[News] St. George, UT - It seems like everyone in Washington County got called for jury duty last week, including my grandmother. Three hundred summonses were sent out, creating a pool of potential jurors to hear the case against FLDS Church Prophet Warren Jeffs, an unusually high number for a very unusual case. Jeffs faces two counts of rape as an accomplice, for allegedly conducting a spiritual marriage between a 14-year-old girl and an older man.
“Let me just say, I think it is going to be almost impossible for them to find a jury that is completely unbiased. In general, Warren Jeffs is completely despised,” says a Salt Lake City criminal defense attorney, who asked me not to use his name. “That said, selecting a jury is an incredibly complex task, and there is real strategy that goes into how you build the foundation of your case in the minds of the jury from the very beginning.”
The very beginning is a 75-part questionnaire—constructed by both the prosecution and the defense team—that probed the respondent’s education level, general feelings about the criminal justice system and media habits. But, naturally, the bulk of the questions focused on religious attitudes. Three examples:
No. 17: Under the law, a person’s religious beliefs do not excuse compliance with the criminal laws prohibiting non-consensual sexual intercourse. Are you willing to accept and abide by this rule of law? (Yes or No)
No. 20: Are you currently a practicing member of the LDS Church? (Yes or No)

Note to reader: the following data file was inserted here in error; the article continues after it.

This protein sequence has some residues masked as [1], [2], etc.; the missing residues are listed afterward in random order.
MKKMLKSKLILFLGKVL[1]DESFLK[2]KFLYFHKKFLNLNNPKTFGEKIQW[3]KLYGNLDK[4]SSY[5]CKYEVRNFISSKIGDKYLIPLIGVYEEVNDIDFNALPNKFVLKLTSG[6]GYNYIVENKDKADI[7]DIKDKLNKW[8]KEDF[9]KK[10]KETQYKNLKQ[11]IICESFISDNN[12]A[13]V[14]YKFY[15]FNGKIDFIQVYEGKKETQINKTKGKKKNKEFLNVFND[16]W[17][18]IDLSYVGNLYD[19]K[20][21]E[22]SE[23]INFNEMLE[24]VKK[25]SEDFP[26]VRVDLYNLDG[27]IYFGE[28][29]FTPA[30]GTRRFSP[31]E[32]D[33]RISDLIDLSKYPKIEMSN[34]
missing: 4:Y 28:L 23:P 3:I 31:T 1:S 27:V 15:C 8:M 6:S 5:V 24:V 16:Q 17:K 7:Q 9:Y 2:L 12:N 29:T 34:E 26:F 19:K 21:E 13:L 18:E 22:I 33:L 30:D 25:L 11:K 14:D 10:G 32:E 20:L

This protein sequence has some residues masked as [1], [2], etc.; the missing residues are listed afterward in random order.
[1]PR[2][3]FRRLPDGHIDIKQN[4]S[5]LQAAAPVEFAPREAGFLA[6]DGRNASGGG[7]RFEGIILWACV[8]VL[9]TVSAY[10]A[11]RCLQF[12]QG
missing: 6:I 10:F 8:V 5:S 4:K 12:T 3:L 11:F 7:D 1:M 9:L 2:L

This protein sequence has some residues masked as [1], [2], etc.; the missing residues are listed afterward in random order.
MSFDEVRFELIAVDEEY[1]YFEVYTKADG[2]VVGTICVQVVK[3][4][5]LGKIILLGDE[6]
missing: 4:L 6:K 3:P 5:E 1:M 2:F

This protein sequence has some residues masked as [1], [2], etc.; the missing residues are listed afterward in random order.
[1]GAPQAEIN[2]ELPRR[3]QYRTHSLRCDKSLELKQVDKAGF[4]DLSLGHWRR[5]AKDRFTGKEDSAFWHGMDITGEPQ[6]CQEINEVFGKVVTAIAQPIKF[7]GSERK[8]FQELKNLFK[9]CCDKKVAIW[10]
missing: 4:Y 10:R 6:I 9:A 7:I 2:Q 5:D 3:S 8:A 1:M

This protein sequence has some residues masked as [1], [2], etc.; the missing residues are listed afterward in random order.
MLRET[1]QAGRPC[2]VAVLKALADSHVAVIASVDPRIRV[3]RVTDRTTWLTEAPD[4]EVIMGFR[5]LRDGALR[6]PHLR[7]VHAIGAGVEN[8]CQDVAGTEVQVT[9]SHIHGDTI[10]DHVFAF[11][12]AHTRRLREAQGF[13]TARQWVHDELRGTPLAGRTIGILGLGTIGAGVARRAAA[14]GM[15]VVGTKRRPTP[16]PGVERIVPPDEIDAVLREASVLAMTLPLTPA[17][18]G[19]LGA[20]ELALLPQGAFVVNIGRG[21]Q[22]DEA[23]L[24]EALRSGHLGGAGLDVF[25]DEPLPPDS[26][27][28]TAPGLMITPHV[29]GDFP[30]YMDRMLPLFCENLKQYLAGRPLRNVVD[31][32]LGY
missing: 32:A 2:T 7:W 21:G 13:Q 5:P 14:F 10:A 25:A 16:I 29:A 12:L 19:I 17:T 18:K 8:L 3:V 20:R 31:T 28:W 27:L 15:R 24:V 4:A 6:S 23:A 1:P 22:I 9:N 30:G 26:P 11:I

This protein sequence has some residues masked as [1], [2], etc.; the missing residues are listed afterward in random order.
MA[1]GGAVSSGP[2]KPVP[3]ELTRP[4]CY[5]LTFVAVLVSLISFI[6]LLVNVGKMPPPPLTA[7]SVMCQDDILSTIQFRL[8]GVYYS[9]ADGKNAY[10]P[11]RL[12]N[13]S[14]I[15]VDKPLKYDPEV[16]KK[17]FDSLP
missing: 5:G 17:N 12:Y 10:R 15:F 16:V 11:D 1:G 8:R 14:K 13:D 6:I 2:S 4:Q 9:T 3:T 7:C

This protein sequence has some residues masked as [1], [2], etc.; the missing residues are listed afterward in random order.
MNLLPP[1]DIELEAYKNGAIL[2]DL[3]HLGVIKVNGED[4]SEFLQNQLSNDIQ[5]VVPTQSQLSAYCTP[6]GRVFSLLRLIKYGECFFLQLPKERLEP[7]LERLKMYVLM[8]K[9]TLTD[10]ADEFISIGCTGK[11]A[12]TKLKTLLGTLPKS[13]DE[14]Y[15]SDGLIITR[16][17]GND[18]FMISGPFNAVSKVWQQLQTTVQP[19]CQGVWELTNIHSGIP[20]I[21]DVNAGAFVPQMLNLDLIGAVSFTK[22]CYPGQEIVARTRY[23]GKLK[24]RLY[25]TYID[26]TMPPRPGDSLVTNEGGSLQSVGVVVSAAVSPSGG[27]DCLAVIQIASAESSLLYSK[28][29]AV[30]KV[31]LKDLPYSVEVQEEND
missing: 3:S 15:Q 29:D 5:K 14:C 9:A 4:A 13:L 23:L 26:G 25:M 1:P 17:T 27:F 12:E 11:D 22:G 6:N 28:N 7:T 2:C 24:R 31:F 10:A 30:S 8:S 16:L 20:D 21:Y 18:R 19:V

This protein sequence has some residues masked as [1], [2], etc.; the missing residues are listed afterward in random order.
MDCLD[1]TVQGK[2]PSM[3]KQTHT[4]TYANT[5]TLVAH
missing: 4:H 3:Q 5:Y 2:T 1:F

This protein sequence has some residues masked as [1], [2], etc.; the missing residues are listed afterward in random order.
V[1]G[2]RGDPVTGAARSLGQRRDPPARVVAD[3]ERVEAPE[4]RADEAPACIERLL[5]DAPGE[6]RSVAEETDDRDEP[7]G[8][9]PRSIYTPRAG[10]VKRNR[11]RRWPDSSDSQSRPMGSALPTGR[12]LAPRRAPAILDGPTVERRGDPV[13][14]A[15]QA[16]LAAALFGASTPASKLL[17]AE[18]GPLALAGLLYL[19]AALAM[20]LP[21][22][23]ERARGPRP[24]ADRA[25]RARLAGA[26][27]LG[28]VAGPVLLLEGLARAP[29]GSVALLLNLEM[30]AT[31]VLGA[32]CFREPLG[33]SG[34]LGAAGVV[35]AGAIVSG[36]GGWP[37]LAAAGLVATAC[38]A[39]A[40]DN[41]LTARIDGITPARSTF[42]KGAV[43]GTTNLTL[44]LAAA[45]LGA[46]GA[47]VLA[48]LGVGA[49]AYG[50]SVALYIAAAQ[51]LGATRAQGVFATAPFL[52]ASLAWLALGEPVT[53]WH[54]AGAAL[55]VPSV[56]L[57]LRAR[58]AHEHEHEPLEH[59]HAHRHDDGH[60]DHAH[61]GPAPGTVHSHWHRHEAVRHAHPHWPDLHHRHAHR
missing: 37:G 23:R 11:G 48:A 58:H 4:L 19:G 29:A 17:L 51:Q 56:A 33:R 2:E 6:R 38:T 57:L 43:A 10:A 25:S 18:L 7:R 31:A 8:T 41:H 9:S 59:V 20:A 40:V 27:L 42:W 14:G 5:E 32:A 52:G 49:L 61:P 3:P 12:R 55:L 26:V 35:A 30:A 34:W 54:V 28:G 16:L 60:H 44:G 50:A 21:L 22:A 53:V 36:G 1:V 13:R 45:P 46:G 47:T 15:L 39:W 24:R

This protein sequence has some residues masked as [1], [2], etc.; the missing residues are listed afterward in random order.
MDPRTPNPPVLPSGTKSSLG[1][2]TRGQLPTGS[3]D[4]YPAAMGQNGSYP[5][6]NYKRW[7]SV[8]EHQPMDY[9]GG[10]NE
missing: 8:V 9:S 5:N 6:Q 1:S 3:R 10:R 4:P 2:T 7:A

No. 62: The Practice of polygamy is not an issue in this case. But, polygamy or plural marriage is a central belief of the FLDS Community. Are you comfortable setting aside any feelings you may have regarding polygamy and reaching a verdict based solely on the evidence presented in court? (Yes or No)
As of the morning of Tuesday, Sept. 11, 75 potential jurors had been eliminated due their questioner responses. In addition to that, seven others have been excused based on follow up interviews. Those follow-up interviews, which are still being conducted as of this post, are being held in the chambers of Judge James Schumate, with Jeffs’s lawyers, the prosecution, a small group of reporters, and Jeffs himself present (who, in his gray suite and gray-and-white tie, has apparently been quite animated during these sessions).
According to the reporters, most of the follow-up questions stick pretty closely to the questionere, except when Walter Bugden, one of Jeffs’s lawyers, goes into explicit explanations of FLDS practice and doctrine, and then closely gauging the jurors’ reaction.
“A defense attorney hopes that if a juror is going to be overly biased, it will be pretty obvious, and the judge will exclude them,” says that same unnamed Salt Lake defense attorney. “But once you find one that you think will be able to fairly hear that case—that isn’t convinced that Warren Jeffs is the devil incarnate—a good defense attorney will try to get his case out there. The questions he will ask will be built on the presumption of the case he is trying to make. I can’t stress how important this is.”
“Basically,” he continues, “You are getting the jury thinking the right way before the trial ever begins.” (Louis Godfrey)